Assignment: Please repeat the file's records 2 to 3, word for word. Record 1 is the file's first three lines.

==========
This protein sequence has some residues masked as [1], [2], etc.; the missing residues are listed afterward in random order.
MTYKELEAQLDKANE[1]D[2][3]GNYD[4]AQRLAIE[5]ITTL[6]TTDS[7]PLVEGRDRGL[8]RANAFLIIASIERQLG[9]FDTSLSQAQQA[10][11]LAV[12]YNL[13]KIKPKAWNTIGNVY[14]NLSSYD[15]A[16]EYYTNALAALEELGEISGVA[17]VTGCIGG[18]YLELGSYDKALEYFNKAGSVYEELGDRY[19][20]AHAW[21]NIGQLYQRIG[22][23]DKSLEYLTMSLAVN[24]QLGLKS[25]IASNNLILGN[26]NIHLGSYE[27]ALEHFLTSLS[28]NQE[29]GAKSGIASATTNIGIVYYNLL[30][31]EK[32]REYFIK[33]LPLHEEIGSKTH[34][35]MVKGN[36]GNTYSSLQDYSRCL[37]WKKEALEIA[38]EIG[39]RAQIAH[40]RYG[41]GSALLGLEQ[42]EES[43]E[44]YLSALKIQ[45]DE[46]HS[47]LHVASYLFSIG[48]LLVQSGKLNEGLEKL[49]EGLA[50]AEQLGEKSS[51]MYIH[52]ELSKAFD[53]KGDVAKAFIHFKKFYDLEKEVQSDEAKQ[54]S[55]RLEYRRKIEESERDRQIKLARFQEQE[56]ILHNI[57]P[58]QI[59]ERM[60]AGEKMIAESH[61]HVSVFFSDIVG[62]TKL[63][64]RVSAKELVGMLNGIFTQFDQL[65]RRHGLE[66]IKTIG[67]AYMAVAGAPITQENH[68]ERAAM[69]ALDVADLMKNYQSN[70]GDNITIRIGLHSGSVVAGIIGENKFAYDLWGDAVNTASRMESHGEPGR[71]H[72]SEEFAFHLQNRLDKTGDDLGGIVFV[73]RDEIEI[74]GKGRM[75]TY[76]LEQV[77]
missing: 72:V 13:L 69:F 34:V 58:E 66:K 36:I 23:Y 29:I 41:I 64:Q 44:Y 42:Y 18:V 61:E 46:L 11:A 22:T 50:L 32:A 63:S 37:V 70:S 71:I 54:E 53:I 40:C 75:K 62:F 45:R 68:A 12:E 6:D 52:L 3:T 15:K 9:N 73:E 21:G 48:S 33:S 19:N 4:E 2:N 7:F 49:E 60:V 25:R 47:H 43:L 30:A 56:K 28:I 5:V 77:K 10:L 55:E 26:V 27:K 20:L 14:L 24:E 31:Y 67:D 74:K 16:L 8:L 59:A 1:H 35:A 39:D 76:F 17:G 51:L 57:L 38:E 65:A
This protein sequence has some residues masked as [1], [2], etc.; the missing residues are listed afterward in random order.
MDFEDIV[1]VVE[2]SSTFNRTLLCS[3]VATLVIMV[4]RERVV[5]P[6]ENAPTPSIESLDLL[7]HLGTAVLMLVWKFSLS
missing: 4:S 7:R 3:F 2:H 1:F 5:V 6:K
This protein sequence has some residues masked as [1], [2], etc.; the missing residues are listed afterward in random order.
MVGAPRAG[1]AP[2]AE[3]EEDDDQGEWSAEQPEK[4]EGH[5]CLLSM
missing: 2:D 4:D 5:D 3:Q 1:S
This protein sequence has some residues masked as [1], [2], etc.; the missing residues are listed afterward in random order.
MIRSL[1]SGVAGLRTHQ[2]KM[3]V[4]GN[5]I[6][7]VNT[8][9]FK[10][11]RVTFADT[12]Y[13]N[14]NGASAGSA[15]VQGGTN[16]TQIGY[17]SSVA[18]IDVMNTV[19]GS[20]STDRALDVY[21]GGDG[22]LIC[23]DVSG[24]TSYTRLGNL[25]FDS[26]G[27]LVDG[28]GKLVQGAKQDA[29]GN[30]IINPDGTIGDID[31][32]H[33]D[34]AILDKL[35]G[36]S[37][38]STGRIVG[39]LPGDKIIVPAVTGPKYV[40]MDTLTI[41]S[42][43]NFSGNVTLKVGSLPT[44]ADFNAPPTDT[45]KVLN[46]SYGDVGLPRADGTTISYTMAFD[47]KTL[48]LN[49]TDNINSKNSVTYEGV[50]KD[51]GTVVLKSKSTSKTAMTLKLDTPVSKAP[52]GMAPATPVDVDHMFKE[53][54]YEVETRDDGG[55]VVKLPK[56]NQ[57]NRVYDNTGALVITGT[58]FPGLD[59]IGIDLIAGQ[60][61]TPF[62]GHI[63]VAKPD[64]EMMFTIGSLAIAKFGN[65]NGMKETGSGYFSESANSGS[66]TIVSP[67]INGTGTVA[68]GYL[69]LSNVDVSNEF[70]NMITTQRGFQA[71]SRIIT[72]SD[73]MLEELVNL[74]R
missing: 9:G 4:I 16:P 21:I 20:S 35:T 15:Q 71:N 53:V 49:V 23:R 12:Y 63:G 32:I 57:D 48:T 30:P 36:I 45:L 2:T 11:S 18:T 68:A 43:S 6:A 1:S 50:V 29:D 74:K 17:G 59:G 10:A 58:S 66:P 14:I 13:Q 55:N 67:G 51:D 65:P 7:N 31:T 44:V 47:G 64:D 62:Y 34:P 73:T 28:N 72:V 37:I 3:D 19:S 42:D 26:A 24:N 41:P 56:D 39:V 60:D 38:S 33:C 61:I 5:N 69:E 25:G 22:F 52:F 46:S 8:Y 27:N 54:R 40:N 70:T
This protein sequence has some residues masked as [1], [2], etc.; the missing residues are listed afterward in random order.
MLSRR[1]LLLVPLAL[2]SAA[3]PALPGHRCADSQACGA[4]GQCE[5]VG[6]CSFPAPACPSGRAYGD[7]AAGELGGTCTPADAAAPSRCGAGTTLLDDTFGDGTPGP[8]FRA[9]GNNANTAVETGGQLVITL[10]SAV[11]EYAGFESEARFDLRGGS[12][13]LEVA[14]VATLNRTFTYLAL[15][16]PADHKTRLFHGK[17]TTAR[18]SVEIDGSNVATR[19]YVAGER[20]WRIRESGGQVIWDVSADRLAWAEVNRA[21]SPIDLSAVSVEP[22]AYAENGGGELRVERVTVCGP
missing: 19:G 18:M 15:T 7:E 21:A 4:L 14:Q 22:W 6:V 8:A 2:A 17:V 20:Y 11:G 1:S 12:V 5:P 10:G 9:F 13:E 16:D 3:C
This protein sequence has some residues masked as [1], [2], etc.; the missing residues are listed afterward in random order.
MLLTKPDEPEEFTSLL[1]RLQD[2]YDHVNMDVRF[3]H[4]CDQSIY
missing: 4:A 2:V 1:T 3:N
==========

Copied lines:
This protein sequence has some residues masked as [1], [2], etc.; the missing residues are listed afterward in random order.
MDFEDIV[1]VVE[2]SSTFNRTLLCS[3]VATLVIMV[4]RERVV[5]P[6]ENAPTPSIESLDLL[7]HLGTAVLMLVWKFSLS
missing: 4:S 7:R 3:F 2:H 1:F 5:V 6:K
This protein sequence has some residues masked as [1], [2], etc.; the missing residues are listed afterward in random order.
MVGAPRAG[1]AP[2]AE[3]EEDDDQGEWSAEQPEK[4]EGH[5]CLLSM
missing: 2:D 4:D 5:D 3:Q 1:S